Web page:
January 28, 2011 — Consumption of trans-unsaturated fatty acids (TFAs or trans-fats) has been linked to a significantly increased risk for depression. On the other hand, olive oil, monounsaturated fatty acids (MUFAs), and polyunsaturated fatty acids (PUFAs) appear to have a protective effect and lower depression risk, new research suggests.
Spanish investigators from the University of Las Palmas de Gran Canaria found that compared with their counterparts who consumed diets low in TFAs, individuals with elevated levels of trans-fats had a 48% increased risk for depression.
These findings, say researchers, suggest cardiovascular disease and depression "may share some common nutritional determinants related to subtypes of fat intake.
|Dr. Almudena Sánchez-Villegas|
"The results were not surprising [and] I think the message is clear: 'try to eat healthy,'" lead study author Almudena Sánchez-Villegas, PhD, told Medscape Medical News.
"Avoid some types of fats, such as trans and saturated fatty acids, and increase the intake of polyunsaturated and monounsaturated fat; it's better to consume olive oil than margarine or butter, better to use low-fat dairy than high-fat dairy, and better to eat fish than to consume meat or meat products; avoid fast and processed foods and commercial bakery; and try to increase your consumption of fruits, vegetables, and nuts," she said.
Following this advice, she added, will not only protect against cardiovascular disease but, as suggested by this and other recent research, also mental illness.
The investigators note that this is the first cohort trial to assess "such a broad spectrum of fat subtypes in relation to depression risk."
The study is published in the January issue of PLoS ONE.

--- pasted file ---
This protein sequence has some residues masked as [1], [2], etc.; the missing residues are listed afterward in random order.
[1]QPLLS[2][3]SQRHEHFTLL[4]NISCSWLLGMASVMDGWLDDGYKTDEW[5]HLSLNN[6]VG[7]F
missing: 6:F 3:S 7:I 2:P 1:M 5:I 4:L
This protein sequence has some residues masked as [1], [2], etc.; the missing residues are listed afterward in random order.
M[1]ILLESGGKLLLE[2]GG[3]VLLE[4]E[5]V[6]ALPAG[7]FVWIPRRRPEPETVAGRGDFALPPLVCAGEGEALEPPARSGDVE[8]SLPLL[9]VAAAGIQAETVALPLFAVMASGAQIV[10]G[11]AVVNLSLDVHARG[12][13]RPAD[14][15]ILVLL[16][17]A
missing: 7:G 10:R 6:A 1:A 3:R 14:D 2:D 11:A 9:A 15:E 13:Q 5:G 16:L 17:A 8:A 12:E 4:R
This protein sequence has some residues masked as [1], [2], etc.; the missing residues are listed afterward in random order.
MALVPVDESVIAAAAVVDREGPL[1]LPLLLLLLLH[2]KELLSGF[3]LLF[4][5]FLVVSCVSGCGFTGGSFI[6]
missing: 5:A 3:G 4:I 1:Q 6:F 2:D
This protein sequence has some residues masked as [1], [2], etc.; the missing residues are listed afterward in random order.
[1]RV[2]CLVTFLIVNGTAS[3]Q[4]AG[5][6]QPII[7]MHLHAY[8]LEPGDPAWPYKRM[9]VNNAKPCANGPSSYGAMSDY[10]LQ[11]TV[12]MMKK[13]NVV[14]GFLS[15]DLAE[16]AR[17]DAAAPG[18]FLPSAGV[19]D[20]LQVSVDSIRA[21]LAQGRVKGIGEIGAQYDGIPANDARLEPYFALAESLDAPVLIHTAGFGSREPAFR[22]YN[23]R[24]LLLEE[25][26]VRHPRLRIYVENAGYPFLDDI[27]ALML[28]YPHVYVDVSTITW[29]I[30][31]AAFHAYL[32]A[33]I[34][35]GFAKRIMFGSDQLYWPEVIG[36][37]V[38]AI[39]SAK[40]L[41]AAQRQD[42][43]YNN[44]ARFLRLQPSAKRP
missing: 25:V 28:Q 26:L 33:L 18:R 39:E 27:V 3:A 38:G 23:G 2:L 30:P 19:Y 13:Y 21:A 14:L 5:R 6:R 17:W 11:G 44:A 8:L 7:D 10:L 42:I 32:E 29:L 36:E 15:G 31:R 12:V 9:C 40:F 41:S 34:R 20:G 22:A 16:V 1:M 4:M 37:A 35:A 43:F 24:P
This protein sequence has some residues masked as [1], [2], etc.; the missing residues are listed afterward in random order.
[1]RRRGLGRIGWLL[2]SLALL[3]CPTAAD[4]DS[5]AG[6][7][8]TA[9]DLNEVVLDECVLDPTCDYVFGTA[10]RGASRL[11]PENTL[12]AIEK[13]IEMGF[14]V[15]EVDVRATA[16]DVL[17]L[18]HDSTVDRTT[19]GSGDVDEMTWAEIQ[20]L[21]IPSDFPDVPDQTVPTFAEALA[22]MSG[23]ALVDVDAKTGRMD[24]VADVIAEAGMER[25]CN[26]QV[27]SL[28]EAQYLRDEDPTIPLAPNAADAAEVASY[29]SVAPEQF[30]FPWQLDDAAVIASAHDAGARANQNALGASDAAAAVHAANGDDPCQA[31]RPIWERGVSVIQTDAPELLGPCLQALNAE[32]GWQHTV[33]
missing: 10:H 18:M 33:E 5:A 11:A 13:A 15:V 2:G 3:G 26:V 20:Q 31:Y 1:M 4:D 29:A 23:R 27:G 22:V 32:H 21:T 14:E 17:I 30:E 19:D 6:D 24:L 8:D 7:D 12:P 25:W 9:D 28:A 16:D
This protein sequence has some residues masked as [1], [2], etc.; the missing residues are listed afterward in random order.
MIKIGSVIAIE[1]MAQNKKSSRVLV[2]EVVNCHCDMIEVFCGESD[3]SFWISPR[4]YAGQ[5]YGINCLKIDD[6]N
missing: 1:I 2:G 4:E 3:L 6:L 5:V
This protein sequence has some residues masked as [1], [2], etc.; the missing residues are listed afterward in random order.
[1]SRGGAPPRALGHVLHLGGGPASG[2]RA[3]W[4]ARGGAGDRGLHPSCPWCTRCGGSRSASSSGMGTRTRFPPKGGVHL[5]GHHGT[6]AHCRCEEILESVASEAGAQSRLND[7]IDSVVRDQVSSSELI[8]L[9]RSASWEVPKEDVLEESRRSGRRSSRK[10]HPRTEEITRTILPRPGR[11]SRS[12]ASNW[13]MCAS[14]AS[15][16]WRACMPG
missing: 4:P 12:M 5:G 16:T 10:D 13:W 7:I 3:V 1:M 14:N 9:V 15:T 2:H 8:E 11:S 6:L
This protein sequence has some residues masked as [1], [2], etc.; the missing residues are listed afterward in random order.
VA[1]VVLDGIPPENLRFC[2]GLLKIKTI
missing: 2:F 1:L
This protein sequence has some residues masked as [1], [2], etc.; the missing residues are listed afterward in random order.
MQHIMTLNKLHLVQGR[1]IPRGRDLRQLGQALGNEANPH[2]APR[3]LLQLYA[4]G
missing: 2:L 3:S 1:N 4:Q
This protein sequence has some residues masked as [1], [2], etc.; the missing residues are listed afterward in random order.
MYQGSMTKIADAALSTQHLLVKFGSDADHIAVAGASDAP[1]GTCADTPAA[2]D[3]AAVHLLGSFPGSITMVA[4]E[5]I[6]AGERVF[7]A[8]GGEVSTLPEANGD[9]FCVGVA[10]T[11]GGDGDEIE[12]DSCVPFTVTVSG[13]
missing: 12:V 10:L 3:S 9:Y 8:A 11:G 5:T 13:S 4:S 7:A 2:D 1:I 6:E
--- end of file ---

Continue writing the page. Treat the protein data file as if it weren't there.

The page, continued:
150 Million Affected
"Depression affects more than 150 million people worldwide. However, relatively few [longitudinal] studies have analyzed the effect of diet on this disease," said Dr. Sánchez-Villegas.
She added that several previous studies have suggested a link between cardiovascular disease and depressive disorders via inflammatory, endothelial, or metabolic processes.
"The adverse effects of trans-fatty acids on cardiovascular disease are thought to be mediated by increases in proinflammatory cytokines and endothelial dysfunction. We decided to analyze the possible association between trans-fatty acids and depression because low-grade inflammatory status and endothelial dysfunction are common among depressed patients," Dr. Sánchez-Villegas explained.
"On the other hand, olive oil contains some bioactive polyphenols with important anti-inflammatory properties. This anti-inflammatory capacity...could also improve the function of the endothelium."
The researchers evaluated data on 12,059 university graduates (mean age, 37.5 years; 58% female) from the Seguimiento Universidad de Navarra (SUN) project, an ongoing study initiated in 1999 to assess the effect of several dietary factors and lifestyle variables on chronic diseases, including cardiovascular disease, hypertension, obesity, and depression.
Mailed questionnaires are sent biannually to all SUN participants. Those selected for this analysis completed at least the baseline questionnaire and 1 follow-up questionnaire before May 2010.